Trump's latest message: Senators must cancel recess to pass repeal-and-replace bill

During his remarks before the White House lunch on Wednesday, Trump noted that the ACA’s public exchanges could fail if cost-sharing reduction payments to insurers are halted. (C-SPAN)

President Donald Trump says Republican senators shouldn’t leave town before passing a bill to repeal and replace the Affordable Care Act—his third change of opinion this week about which healthcare overhaul strategy to pursue.

“People are hurting; inaction is not an option,” Trump said in his public remarks before a lunch Wednesday at the White House to discuss healthcare strategy with Republican senators.

“And frankly, he added, “I don’t think we should leave town unless we have a health insurance plan, unless we can give our people great healthcare.”

Trump also indicated he would prefer the Senate to stick to its original plan of repealing and replacing the ACA simultaneously, saying, “we can repeal it, but the best is repeal and replace.”

As recently as Monday night, however, Trump was pushing for a different tactic: repeal-and-delay.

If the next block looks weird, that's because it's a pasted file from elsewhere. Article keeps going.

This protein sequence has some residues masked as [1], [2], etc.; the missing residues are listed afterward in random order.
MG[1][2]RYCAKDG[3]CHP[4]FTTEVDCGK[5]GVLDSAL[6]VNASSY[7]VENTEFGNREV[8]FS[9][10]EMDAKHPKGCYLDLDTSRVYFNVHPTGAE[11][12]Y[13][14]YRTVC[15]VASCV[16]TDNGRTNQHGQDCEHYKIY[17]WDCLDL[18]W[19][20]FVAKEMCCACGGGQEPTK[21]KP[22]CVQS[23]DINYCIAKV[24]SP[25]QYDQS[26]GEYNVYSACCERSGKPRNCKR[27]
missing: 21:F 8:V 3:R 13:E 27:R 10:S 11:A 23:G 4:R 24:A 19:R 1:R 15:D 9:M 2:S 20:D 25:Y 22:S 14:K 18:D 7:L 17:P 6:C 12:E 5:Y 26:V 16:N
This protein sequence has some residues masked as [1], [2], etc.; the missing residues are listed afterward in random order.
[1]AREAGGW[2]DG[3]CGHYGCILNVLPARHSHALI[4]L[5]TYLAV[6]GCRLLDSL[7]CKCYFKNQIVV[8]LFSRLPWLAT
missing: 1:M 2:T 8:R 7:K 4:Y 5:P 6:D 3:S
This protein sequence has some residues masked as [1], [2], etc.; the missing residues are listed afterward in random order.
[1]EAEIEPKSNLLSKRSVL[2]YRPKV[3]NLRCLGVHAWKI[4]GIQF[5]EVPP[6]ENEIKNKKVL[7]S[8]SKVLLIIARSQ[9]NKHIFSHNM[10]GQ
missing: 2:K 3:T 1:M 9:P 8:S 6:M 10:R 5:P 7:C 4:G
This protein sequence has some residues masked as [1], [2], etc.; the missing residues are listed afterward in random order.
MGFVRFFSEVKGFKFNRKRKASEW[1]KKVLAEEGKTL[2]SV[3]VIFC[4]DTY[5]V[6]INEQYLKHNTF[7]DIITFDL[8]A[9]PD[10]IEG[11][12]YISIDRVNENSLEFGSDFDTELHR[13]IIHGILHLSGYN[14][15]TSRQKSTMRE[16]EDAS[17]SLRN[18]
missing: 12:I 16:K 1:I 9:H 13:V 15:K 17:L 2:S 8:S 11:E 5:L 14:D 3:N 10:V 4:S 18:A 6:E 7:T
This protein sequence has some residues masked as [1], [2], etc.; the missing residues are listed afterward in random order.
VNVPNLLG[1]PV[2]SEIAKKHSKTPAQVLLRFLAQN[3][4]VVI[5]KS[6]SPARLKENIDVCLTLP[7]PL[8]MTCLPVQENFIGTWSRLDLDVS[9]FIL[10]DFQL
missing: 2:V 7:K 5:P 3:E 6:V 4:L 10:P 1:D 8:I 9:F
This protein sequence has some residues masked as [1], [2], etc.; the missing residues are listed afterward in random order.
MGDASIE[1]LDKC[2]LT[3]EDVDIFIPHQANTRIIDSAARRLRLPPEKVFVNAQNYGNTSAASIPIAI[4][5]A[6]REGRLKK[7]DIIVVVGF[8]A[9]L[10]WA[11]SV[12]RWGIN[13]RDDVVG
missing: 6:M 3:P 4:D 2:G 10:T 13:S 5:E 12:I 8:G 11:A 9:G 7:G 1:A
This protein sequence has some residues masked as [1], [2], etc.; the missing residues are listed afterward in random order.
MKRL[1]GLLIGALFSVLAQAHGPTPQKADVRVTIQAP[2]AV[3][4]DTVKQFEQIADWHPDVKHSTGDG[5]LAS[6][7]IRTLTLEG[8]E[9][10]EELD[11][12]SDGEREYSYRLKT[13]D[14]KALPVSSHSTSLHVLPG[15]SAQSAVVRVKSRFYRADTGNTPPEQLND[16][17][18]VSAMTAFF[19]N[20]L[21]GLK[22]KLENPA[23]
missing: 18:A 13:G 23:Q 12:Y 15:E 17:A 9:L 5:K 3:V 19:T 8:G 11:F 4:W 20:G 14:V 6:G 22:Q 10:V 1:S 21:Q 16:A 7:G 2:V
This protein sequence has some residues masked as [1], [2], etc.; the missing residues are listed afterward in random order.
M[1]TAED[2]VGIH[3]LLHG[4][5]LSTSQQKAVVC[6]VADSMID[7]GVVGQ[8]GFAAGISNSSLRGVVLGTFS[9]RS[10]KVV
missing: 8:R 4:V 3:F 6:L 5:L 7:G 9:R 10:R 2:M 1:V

Senate Majority Leader Mitch McConnell also embraced that tactic, but when it became clear on Tuesday that such a plan also wouldn’t have enough votes to pass, Trump said publicly and on Twitter that Republicans should simply let the ACA fail.

Finally, on Wednesday, Trump appeared to once again support the idea of pushing through a repeal-and-replace bill, tweeting the following before his lunch with GOP senators:

During his remarks before the White House lunch on Wednesday, Trump also noted that the ACA’s public exchanges could fail if cost-sharing reduction (CSR) payments to insurers are halted.

“We pay hundreds of millions of dollars a month in subsidies that the courts don’t even want us to pay,” he said, referencing a lawsuit against the CSR program originally brought by House Republicans. “And when those payments stop, it [the ACA] stops immediately,” he added.

Those remarks are likely to further concern groups like the Blue Cross Blue Shield Association, which recently renewed calls for lawmakers to ensure “immediate, certain funding” for the subsidies.  

Trump reserved another veiled threat, meanwhile, for recalcitrant GOP senators.

“Any senator who votes against starting debate is really telling America that you’re fine with Obamacare,” he said.

And in reference to Nevada Sen. Dean Heller—who was seated next to Trump and had been rumored to be on the fence about supporting the Better Care Reconciliation Act—Trump joked that retaining his seat might depend upon his support of the party’s agenda.

“Look, he wants to remain a senator, doesn’t he?” Trump said.

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